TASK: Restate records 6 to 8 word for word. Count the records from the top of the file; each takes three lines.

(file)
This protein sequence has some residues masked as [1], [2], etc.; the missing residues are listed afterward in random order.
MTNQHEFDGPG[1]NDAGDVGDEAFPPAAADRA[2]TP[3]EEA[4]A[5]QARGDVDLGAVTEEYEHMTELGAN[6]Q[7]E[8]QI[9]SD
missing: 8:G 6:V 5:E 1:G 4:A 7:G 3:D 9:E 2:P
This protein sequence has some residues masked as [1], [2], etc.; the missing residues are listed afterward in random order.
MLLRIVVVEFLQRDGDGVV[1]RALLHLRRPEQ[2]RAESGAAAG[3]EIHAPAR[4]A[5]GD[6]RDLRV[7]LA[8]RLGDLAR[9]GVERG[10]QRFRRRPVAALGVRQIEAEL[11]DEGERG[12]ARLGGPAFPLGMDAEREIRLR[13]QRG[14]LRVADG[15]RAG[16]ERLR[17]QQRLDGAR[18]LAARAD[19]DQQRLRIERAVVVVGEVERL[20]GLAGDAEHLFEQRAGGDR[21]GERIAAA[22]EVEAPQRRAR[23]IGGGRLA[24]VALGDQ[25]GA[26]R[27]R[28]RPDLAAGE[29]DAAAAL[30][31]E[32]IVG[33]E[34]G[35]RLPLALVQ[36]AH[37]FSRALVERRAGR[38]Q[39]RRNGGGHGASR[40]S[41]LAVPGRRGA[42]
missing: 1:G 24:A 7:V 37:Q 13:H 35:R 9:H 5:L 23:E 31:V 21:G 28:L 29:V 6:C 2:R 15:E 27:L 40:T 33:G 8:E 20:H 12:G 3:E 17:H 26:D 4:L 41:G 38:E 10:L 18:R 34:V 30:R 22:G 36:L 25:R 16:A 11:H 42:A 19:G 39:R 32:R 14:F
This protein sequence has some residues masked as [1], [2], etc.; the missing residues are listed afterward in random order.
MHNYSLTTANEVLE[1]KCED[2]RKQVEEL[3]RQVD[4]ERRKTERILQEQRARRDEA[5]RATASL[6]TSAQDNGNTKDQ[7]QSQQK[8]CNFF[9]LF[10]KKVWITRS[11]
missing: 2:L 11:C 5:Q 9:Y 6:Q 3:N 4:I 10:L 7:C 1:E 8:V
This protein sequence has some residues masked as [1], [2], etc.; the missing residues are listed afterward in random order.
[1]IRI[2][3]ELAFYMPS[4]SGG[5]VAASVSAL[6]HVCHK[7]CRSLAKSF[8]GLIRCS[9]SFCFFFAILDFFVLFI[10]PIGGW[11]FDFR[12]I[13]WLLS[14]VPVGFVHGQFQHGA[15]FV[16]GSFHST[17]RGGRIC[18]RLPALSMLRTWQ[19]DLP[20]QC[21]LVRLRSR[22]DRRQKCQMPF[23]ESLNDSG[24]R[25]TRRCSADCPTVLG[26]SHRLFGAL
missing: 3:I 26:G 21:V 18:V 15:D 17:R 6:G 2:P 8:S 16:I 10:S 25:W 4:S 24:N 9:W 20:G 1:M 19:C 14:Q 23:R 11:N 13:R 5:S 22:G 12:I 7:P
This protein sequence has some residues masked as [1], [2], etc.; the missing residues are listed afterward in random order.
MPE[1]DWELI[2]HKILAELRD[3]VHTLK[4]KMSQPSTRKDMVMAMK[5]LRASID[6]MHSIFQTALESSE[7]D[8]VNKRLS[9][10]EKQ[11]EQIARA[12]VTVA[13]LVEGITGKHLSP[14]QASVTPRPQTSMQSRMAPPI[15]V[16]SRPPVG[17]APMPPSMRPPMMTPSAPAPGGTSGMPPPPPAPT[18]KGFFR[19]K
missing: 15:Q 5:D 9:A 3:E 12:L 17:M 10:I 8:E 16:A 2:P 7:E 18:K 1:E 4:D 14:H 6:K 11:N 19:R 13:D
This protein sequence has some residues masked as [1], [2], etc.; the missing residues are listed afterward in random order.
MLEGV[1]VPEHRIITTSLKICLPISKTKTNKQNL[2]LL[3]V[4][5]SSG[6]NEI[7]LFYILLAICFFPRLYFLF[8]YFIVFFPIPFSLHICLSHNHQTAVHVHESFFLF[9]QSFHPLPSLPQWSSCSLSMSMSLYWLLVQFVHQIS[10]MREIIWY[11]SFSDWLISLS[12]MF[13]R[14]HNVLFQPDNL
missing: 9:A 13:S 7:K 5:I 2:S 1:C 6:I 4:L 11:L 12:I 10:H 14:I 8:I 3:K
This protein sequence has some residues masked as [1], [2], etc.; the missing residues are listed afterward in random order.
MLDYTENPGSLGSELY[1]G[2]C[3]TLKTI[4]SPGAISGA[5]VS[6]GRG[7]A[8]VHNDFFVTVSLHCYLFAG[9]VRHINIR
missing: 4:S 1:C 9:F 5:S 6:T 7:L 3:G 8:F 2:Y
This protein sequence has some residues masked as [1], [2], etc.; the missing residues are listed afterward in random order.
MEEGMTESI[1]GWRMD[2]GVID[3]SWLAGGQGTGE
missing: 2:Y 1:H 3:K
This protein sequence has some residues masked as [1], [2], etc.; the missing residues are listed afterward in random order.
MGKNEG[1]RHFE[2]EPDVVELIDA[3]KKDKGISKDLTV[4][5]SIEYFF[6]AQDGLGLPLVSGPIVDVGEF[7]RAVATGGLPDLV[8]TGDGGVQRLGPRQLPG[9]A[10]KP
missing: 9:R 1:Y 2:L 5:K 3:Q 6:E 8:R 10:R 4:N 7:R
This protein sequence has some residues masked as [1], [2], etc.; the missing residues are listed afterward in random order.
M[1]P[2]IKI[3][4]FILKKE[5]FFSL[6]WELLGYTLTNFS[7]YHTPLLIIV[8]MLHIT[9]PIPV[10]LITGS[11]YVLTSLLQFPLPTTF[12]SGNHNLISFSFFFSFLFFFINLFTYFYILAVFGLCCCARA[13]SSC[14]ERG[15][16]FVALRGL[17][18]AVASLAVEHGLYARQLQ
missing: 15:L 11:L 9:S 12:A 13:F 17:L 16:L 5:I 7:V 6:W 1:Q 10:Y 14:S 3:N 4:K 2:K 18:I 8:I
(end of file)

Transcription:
This protein sequence has some residues masked as [1], [2], etc.; the missing residues are listed afterward in random order.
MLEGV[1]VPEHRIITTSLKICLPISKTKTNKQNL[2]LL[3]V[4][5]SSG[6]NEI[7]LFYILLAICFFPRLYFLF[8]YFIVFFPIPFSLHICLSHNHQTAVHVHESFFLF[9]QSFHPLPSLPQWSSCSLSMSMSLYWLLVQFVHQIS[10]MREIIWY[11]SFSDWLISLS[12]MF[13]R[14]HNVLFQPDNL
missing: 9:A 13:S 7:K 5:I 2:S 1:C 6:I 4:L 11:L 12:I 10:H 14:I 8:I 3:K
This protein sequence has some residues masked as [1], [2], etc.; the missing residues are listed afterward in random order.
MLDYTENPGSLGSELY[1]G[2]C[3]TLKTI[4]SPGAISGA[5]VS[6]GRG[7]A[8]VHNDFFVTVSLHCYLFAG[9]VRHINIR
missing: 4:S 1:C 9:F 5:S 6:T 7:L 3:G 8:F 2:Y
This protein sequence has some residues masked as [1], [2], etc.; the missing residues are listed afterward in random order.
MEEGMTESI[1]GWRMD[2]GVID[3]SWLAGGQGTGE
missing: 2:Y 1:H 3:K